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Publication numberUS4926503 A
Publication typeGrant
Application numberUS 07/373,501
Publication dateMay 22, 1990
Filing dateJun 30, 1989
Priority dateMay 13, 1988
Fee statusPaid
Publication number07373501, 373501, US 4926503 A, US 4926503A, US-A-4926503, US4926503 A, US4926503A
InventorsJames C. Wingo Jr
Original AssigneeRiddell, Inc.
Export CitationBiBTeX, EndNote, RefMan
External Links: USPTO, USPTO Assignment, Espacenet
Athletic shock absorbing pad
US 4926503 A
Abstract
An athletic shock absorbing pad structure includes a flexible open-celled foam member disposed in a flexible enclosure and the flexible open-celled foam member comprises two layers of open-celled foam, the density of the layers of open-celled foam being different from one another.
Images(3)
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Claims(4)
I claim:
1. A shock absorbing pad structure for athletic equipment comprising:
a flexible enclosure having first and second faces and a periphery defining a cavity;
a flexible open-celled foam member is disposed within the cavity and comprises two layers of open-celled foam, the density of the layers of open-celled foam being different from one another, each layer of the foam member having two faces, one face of each layer being bonded to one face of the flexible enclosure, and each layer of open-celled foam having a periphery disposed adjacent the periphery of the flexible enclosure, the cells of the foam member releasably holding a volume of air selectively varied between first and second volumes differing by a volume differential in response to application and removal of a force on the shock absorbing pad structure, said volume differential being transferred between the foam member and the atmosphere outside the shock absorbing pad structure through at least one air permeable region of the periphery of the flexible enclosure.
2. The shock absorbing pad structure of claim 1 wherein the flexible enclosure comprises a nylon fabric having a polyurethane coating on one face, the flexible open-celled foam member comprises polyurethane foam, and the coated face of the fabric is heat sealed at least in part to the polyurethane foam.
3. The shock absorbing pad structure of claim 2 wherein one of the foam layers comprises a foam having a density in the range of approximately 2.0 to 2.8 pounds per cubic foot; and the other layer of foam comprises a foam having a density in the range of approximately 2.8 to 3.5 pounds per cubic foot.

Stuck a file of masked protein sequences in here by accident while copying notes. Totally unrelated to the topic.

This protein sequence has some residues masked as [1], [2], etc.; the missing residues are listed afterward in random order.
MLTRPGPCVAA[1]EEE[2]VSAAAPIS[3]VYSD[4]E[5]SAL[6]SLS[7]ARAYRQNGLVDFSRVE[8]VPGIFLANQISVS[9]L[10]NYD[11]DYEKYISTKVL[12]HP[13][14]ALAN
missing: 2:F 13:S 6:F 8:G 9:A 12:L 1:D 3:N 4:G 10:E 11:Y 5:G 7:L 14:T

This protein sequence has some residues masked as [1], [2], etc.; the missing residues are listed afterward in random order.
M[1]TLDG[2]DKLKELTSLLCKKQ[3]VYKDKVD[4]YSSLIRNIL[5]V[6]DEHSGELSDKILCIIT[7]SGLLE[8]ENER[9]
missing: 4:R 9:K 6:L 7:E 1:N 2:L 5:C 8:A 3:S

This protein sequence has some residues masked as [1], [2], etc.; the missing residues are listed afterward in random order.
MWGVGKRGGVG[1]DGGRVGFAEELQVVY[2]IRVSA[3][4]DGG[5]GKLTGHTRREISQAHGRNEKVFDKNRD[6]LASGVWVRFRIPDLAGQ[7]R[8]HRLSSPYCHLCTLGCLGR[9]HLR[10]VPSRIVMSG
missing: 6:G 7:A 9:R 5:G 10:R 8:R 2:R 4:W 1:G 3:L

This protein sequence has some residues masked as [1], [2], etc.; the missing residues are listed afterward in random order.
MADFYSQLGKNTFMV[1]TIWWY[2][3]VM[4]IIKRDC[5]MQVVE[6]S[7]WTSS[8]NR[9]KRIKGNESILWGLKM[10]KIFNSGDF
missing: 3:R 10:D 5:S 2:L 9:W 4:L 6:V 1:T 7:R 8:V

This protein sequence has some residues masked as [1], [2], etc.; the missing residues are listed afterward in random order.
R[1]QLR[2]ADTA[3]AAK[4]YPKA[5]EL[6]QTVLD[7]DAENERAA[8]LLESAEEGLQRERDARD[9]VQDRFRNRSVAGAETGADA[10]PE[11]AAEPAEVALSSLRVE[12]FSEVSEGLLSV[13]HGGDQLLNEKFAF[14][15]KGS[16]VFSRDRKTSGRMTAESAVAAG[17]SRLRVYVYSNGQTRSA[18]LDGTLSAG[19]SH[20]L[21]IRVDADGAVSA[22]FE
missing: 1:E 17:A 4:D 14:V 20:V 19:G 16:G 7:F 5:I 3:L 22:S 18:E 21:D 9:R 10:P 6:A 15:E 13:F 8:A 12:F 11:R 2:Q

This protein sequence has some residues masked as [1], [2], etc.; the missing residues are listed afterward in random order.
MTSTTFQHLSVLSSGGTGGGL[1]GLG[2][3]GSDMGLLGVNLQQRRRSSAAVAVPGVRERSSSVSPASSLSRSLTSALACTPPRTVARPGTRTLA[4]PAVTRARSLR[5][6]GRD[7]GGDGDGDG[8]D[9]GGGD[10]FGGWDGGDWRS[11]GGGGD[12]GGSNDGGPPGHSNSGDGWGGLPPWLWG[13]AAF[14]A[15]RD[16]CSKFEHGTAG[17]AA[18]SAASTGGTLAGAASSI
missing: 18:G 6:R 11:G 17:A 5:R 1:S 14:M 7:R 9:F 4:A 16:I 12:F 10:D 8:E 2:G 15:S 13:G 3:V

4. The shock absorbing pad structure of claim 2 wherein the foam layers have different compression ratings.
Description
RELATED APPLICATIONS

This application is a divisional application of application Ser. No. 193,840, filed May 13, 1988, entitled Cantilever Strap for Football Shoulder Pads.

FIELD OF THE INVENTION

The invention relates to a cantilever strap for football shoulder pads and other types of athletic shock absorbing pads, and includes a shock absorbing pad structure.

DISCUSSION OF THE PRIOR ART

In the sport of football, the football players wear protective gear generally comprised of structural members lined with padding, such as shoulder pads. Conventional shoulder pads are bilaterally symmetrical and are generally comprised of right and left body arch members which extend over the shoulders and include anterior and posterior portions, or depending chest and back portions, which overlie the chest and back of the athlete. The posterior portions, or depending back portions may be permanently hinged together on a vertical axis over the athletes's back or spine, while the interior portion, or depending chest portions, are connected together on a vertical line over the athlete's sternum as by means of straps or lacing. Typically, conventional shoulder pads also utilize a pad body disposed beneath the body arch members, and the pad body is either fixedly secured, or releasably secured, to the body arch members. The structural members, such as the body arch members, as well as conventional shoulder cups and epaulets are manufactured from a suitable class of material having the requisite strength characteristics to withstand the forces of impact incurred in the playing of the game of football.